"Pastor Charlie Woodward", "Charlie Woodward"Pastor Charlie Woodward writes a daily devotion for the pandemic days until things are back to “normal,” whenever that may be. As the title states, we are in the wilderness alone, but we are still together. We may feel isolated and on our own. But we are in this together. I want to make sure we have an opportunity to stay connected. Each devotion will include a Bible verse, a brief reflection and prayer.  

Find a link to each day’s devotion below, or sign up here to receive the devotions to your inbox every morning. Choose the Devotions distribution list.

This is an opportunity for us to be present with each other in the days to come. You can be present by sharing your comments, insights, prayers and pictures in response to what Pastor Charlie shares in the coming days. For we are in this together. And where two or three are gathered in God’s name, God is present, too.

The Light Shines

John 12:44-50  

44 Then Jesus cried aloud: “Whoever believes in me believes not in me but in him who sent me. 45 And whoever sees me sees him who sent me. 46 I have come as light into the world, so that everyone who believes in me should not remain in the darkness. 47 I do not judge anyone who hears my words and does not keep them, for I came not to judge the world, but to save the world. 48 The one who rejects me and does not receive my word has a judge; on the last day the word that I have spoken will serve as judge, 49 for I have not spoken on my own, but the Father who sent me has himself given me a commandment about what to say and what to speak. 50 And I know that his commandment is eternal life. What I speak, therefore, I speak just as the Father has told me.”

These words of Jesus come at the end of his public ministry. In the following chapter, Jesus gathers with his disciples on the night he is betrayed, washes their feet, and gives them a new commandment to love one another.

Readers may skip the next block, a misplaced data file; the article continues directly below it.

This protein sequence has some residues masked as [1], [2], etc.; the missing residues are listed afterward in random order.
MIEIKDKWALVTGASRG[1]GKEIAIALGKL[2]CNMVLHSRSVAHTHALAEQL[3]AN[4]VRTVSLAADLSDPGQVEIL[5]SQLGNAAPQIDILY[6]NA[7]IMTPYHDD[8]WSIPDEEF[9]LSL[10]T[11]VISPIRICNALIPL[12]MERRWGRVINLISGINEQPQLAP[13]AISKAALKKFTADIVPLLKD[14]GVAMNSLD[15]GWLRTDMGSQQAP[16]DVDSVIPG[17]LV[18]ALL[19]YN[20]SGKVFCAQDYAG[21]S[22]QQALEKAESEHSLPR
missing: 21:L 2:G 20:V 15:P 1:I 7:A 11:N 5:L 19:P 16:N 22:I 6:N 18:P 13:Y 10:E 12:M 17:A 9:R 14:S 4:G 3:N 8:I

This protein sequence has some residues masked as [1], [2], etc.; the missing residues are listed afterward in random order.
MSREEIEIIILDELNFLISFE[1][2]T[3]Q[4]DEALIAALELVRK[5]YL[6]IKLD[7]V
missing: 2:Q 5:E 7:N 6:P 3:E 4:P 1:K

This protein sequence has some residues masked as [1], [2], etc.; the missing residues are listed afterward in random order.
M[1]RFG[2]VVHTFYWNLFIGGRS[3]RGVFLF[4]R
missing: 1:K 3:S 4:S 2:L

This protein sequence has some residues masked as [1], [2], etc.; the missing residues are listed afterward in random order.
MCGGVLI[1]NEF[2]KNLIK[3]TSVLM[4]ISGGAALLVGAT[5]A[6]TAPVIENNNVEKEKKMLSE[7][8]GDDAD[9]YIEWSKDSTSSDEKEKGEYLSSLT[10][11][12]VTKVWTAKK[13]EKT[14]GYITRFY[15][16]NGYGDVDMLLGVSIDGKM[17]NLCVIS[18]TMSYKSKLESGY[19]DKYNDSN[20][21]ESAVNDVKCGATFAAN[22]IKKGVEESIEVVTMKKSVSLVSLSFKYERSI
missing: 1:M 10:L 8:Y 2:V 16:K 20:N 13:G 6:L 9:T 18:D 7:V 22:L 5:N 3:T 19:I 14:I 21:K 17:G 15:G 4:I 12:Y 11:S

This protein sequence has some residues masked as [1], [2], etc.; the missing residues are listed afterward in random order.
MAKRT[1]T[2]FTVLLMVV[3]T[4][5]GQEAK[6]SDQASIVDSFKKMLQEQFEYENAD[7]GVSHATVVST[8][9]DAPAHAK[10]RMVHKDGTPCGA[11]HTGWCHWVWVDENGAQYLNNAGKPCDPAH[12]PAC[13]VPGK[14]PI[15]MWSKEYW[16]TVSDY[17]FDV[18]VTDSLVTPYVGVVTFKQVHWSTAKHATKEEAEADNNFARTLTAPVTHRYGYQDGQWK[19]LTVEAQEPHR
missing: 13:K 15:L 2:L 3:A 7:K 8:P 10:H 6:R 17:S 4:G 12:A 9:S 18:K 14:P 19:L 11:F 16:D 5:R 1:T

These words are a summary of his teachings. Throughout the Gospel of John there are references to darkness and light. In these final words, Jesus states it clearly – “I have come as light into the world.”

Like any good book, the summary brings us back to the beginning. In the first chapter of the Gospel of John, we read these words:

In the beginning was the Word, and the Word was with God, and the Word was God. He was in the beginning with God. All things came into being through him, and without him not one thing came into being. What has come into being in him was life, and the life was the light of all people. The light shines in the darkness, and the darkness did not overcome it. (John 1:1-5)

Light reveals things that darkness hides. This can be a good thing. It can also be a scary thing. For the truth is that there are things that we wish could stay hidden in the darkness. We hide it in the deepest, darkest corner we can find, and we hope no one will ever find it.

The light that shines in the darkness comes to you and me to shed light, even on those dark places.

But we need not fear, for the good news of Jesus Christ is that even the darkest crevices of our being, the things we wish could be hidden away forever, the deepest pits are not going to keep the light of Christ from shining in our lives, and the love of God filling our hearts.

God knows you. God knows your joys, your sorrows, your highs and lows, the things you have done and left undone. God knows you, and everything about you. God knows the things you proudly display in the light, as well as the things you hide away in the dark. God knows you.

And the one God knows is the one God loves. The light of God breaks through the darkness, and light wins. A light brought into a dark room is not overcome by the darkness. The light shines in the darkness.

A quote attributed to Martin Luther King Jr. – “Darkness cannot drive out darkness: only light can do that. Hate cannot drive out hate: only love can do that.” (A Testament of Hope: The Essential Writings and Speeches)

May the light of God shine in our hearts, and may the love of God be reflected in all we say and do!

One of my favorite hymns is “I Want To Walk as a Child of the Light.”

Kathleen Thomerson is the Organist and Music Director at Mt. Olive Lutheran Church in Austin, Texas. “I Want to Walk as a Child of the Light” is the only known hymn she has had published in any hymnals. She also wrote the tune for the hymn.

Here are the lyrics and a video: